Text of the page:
A little over a year ago, former Three Dog Night vocalist Chuck Negron stood onstage at the Stafford Centre at the finale of the "Happy Together" tour stop, belting out numbers while shoulder to shoulder with The Turtles, Gary Lewis, Gary Puckett and former Paul Revere and the Raiders vocalist Mark Lindsay.
Nearly three hours long, the show was an all-killer-no-filler time travel through well-known radio and chart hits of the '60s and '70s. Negron proffered signature hits like "Joy to the World," "One," "Just An Old Fashioned Love Song," and "Celebrate" to the gray-haired audience whose years melted away from their faces as they sang familiar choruses.
Celebrating its 30th anniversary this year, the "Happy Together" tour returns to the Stafford Centre tonight with Negron, the Turtles, Gary Lewis and the Playboys, and new additions Mitch Ryder the Detroit Wheels and former Grand Funk Railroad singer/guitarist Mark Farner.
So the first question to Negron, naturally, is this: Between the two Marks, who would win in a fistfight? Lindsay has the height and the reach, but Farner's got the muscle...
"Ha! I have no idea! But that's a good question!" Negron laughs. "But I think Farner's a lot younger, so he might have the edge!" (For the record, Farner is 65 and Lindsay 72.)
Negron has toured mostly as a solo act in the past few decades, having been fired from Three Dog Night twice for drug issues. And though he has been clean and sober since 1991 and has always expressed a desire to reunite, Two Dogs Danny Hutton and Cory Wells continue to tour under the band name and aren't interested in hooking back up at all.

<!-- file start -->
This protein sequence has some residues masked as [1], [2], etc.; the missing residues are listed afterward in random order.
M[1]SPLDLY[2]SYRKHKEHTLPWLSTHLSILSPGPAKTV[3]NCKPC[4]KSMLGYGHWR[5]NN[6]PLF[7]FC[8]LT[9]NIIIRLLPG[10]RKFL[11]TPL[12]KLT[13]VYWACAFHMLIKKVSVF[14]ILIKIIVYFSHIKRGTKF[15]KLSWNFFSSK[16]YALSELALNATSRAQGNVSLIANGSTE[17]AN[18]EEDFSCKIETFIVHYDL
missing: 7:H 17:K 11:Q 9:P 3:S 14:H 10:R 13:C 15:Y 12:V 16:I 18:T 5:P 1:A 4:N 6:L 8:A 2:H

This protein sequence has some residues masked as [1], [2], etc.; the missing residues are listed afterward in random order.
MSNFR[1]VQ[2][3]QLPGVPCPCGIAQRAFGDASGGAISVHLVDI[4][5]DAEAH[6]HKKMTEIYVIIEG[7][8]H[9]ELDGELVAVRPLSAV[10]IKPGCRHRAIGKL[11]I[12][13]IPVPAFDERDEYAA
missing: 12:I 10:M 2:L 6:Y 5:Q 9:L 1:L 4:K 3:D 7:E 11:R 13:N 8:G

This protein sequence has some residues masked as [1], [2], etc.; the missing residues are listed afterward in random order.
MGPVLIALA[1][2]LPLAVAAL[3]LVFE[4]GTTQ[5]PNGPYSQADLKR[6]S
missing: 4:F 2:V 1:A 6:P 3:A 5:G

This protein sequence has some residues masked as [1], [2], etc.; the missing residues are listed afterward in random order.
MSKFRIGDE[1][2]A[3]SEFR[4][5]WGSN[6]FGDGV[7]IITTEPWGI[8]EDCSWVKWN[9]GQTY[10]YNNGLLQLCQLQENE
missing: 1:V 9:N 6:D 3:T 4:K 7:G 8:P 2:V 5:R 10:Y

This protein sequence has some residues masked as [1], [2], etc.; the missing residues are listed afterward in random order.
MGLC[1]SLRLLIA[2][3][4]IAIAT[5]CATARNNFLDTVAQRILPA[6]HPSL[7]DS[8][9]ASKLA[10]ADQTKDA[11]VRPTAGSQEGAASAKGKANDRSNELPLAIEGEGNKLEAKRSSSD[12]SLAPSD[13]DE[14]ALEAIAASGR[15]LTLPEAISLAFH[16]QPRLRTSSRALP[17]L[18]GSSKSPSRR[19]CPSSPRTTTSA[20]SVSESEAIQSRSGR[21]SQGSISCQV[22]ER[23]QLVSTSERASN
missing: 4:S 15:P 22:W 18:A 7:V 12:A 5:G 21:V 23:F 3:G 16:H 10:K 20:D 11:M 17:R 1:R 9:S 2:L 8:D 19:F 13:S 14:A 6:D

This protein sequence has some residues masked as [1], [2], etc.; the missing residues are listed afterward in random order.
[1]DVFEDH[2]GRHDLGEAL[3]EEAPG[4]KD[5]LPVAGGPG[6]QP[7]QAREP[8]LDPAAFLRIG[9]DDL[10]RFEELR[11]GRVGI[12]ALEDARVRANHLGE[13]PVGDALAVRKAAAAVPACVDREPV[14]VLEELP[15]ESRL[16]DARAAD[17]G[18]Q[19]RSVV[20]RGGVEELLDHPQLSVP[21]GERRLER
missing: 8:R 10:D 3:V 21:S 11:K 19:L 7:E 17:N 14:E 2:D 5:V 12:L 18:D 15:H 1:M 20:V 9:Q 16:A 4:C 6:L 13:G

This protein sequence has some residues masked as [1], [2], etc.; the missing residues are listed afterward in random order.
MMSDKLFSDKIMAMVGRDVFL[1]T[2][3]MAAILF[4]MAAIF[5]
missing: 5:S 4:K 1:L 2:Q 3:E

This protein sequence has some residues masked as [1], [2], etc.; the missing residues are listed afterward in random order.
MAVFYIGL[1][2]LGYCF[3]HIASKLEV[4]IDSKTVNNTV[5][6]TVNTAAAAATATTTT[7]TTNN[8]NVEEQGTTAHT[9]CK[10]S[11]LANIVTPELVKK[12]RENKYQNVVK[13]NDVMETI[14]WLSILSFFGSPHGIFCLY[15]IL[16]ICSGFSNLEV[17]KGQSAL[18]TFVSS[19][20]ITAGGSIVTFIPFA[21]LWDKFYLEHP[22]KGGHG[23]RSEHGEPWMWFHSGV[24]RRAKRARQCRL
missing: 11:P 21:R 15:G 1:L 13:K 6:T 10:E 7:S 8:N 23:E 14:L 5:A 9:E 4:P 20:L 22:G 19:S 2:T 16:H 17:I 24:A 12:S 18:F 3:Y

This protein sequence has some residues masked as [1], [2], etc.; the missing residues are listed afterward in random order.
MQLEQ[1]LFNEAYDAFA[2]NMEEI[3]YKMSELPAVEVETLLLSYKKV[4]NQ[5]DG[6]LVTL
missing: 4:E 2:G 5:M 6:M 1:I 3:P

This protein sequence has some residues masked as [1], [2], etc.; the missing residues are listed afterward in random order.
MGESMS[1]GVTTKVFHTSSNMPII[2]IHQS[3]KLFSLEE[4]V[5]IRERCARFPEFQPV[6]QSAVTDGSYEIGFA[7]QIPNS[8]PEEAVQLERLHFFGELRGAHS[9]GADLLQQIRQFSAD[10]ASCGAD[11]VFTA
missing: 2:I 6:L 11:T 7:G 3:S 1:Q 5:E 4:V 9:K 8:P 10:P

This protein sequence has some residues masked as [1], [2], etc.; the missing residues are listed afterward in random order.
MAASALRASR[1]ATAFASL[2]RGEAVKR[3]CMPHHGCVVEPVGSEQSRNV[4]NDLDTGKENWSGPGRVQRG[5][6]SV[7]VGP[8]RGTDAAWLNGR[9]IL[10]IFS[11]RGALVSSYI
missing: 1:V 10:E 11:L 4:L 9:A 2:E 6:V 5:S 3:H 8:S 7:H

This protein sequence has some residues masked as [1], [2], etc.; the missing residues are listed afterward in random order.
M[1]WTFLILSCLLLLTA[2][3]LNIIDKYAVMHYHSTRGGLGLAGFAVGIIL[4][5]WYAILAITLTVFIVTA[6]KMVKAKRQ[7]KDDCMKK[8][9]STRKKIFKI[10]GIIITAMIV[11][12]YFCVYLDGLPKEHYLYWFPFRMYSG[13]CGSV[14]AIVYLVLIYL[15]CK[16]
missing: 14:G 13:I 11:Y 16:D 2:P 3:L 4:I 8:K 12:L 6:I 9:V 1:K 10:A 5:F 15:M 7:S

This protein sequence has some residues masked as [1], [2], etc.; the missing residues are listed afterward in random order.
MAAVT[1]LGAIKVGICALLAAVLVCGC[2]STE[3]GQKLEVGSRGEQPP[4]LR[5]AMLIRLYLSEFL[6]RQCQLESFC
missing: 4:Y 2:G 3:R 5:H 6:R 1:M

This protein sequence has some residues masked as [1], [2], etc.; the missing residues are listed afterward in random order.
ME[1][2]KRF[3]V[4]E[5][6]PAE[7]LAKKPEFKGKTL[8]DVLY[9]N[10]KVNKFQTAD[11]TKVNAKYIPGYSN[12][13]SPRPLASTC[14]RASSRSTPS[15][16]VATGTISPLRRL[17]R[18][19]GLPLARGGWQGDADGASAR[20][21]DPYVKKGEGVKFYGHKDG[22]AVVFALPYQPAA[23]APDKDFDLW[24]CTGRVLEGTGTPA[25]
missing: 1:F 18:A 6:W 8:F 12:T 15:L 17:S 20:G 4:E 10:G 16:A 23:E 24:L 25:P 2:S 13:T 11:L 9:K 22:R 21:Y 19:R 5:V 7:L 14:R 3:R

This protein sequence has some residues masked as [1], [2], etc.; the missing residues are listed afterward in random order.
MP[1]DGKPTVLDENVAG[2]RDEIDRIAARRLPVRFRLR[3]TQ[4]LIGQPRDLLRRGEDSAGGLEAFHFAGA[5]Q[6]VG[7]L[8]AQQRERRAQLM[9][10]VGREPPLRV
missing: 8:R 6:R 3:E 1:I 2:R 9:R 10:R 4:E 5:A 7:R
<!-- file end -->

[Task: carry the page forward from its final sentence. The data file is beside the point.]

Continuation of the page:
When he spoke with Rocks Off last year, Negron was hopeful that would change, and said he had even made overtures to Hutton with an idea that a reunited Three Dog Night could open for the Beach Boys on that band's recent 50th anniversary tour.
After reaching Hutton's wife on the phone and being told that Danny was in the room, she suddenly said he wasn't there. And that was the end of that.
"It doesn't look like it's going to happen for any reason -- financial or otherwise -- and I'm fine with that," Negron notes. "I don't even know if they are up to doing it!
"They tour now, but I'm talking about a real tour where you've really got to sing and be ready every night," he continues. "I don't think that's somewhere they are right now. I think they get up and go through the paces. And Danny doesn't want to be relegated to being a backup singer again, since Cory and I sang [lead] on most of the songs. I don't know if it would be fun for me to work with them."
Instead, Negron takes much joy (to the world and otherwise) from the reception he and the rest of the Happy Together musicians have received on the tour.
"It is very rewarding to be part of something like this, because we've touched people's lives with our songs," he says, adding that this year's lineup is "more energetic and heavier" with the addition of Ryder and Farner.
Story continues on the next page.
In their heyday, Three Dog Night racked up 21 consecutive Top 20 hits, and Negron knows that here -- unlike a solo show -- he has less stage time and so must pack in as many hits as possible into his half-hour set. But when asked if he could include a deeper cut just for him, Negron points to "Cowboy," from 1970's It Ain't Easy record as a "fun song to do."
That song, like most of the band's catalogue, was not penned by the group members. Instead, the band relied on covers and outsiders for their material, and gave early exposure to writers like Harry Nilsson, Randy Newman, Paul Williams and Elton John and Bernie Taupin.